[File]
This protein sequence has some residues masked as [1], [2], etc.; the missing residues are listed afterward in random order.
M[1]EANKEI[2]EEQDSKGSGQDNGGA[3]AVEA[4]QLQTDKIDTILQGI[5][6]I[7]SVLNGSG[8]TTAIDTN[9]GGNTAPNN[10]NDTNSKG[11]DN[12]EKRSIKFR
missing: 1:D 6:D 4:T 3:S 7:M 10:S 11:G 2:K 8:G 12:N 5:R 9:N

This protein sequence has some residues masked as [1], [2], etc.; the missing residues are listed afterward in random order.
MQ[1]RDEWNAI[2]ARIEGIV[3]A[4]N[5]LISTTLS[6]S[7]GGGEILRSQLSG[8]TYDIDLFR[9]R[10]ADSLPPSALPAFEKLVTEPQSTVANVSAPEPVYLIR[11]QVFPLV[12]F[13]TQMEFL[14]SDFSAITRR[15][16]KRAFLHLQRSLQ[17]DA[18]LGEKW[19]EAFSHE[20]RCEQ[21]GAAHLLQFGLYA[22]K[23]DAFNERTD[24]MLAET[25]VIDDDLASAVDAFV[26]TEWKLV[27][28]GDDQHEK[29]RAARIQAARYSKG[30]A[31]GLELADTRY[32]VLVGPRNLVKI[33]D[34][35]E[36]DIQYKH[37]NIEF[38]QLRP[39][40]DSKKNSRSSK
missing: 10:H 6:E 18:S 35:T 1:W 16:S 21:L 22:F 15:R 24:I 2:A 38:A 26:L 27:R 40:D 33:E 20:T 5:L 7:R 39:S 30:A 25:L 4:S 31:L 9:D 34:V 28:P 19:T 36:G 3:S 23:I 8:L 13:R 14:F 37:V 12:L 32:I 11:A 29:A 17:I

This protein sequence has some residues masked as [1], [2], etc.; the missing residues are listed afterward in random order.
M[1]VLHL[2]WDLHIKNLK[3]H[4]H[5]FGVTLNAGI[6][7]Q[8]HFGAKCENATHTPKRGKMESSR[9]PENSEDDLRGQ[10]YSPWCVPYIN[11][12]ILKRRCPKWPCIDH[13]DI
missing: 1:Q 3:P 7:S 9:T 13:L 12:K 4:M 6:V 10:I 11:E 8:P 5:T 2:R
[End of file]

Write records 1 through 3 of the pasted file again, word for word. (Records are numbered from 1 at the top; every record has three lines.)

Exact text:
This protein sequence has some residues masked as [1], [2], etc.; the missing residues are listed afterward in random order.
M[1]EANKEI[2]EEQDSKGSGQDNGGA[3]AVEA[4]QLQTDKIDTILQGI[5][6]I[7]SVLNGSG[8]TTAIDTN[9]GGNTAPNN[10]NDTNSKG[11]DN[12]EKRSIKFR
missing: 1:D 6:D 4:T 3:S 7:M 10:S 11:G 2:K 8:G 12:N 5:R 9:N

This protein sequence has some residues masked as [1], [2], etc.; the missing residues are listed afterward in random order.
MQ[1]RDEWNAI[2]ARIEGIV[3]A[4]N[5]LISTTLS[6]S[7]GGGEILRSQLSG[8]TYDIDLFR[9]R[10]ADSLPPSALPAFEKLVTEPQSTVANVSAPEPVYLIR[11]QVFPLV[12]F[13]TQMEFL[14]SDFSAITRR[15][16]KRAFLHLQRSLQ[17]DA[18]LGEKW[19]EAFSHE[20]RCEQ[21]GAAHLLQFGLYA[22]K[23]DAFNERTD[24]MLAET[25]VIDDDLASAVDAFV[26]TEWKLV[27][28]GDDQHEK[29]RAARIQAARYSKG[30]A[31]GLELADTRY[32]VLVGPRNLVKI[33]D[34][35]E[36]DIQYKH[37]NIEF[38]QLRP[39][40]DSKKNSRSSK
missing: 10:H 6:E 18:S 35:T 1:W 16:S 21:L 22:F 15:R 24:I 2:A 38:A 26:L 27:R 40:D 33:E 20:T 5:L 7:R 39:S 30:A 25:L 4:S 31:L 9:D 34:V 28:P 19:T 36:G 3:S 23:I 8:L 13:R 14:F 37:V 12:L 32:I 11:A 29:A 17:I

This protein sequence has some residues masked as [1], [2], etc.; the missing residues are listed afterward in random order.
M[1]VLHL[2]WDLHIKNLK[3]H[4]H[5]FGVTLNAGI[6][7]Q[8]HFGAKCENATHTPKRGKMESSR[9]PENSEDDLRGQ[10]YSPWCVPYIN[11][12]ILKRRCPKWPCIDH[13]DI
missing: 1:Q 3:P 7:S 9:T 13:L 12:K 4:M 6:V 10:I 11:E 8:P 5:T 2:R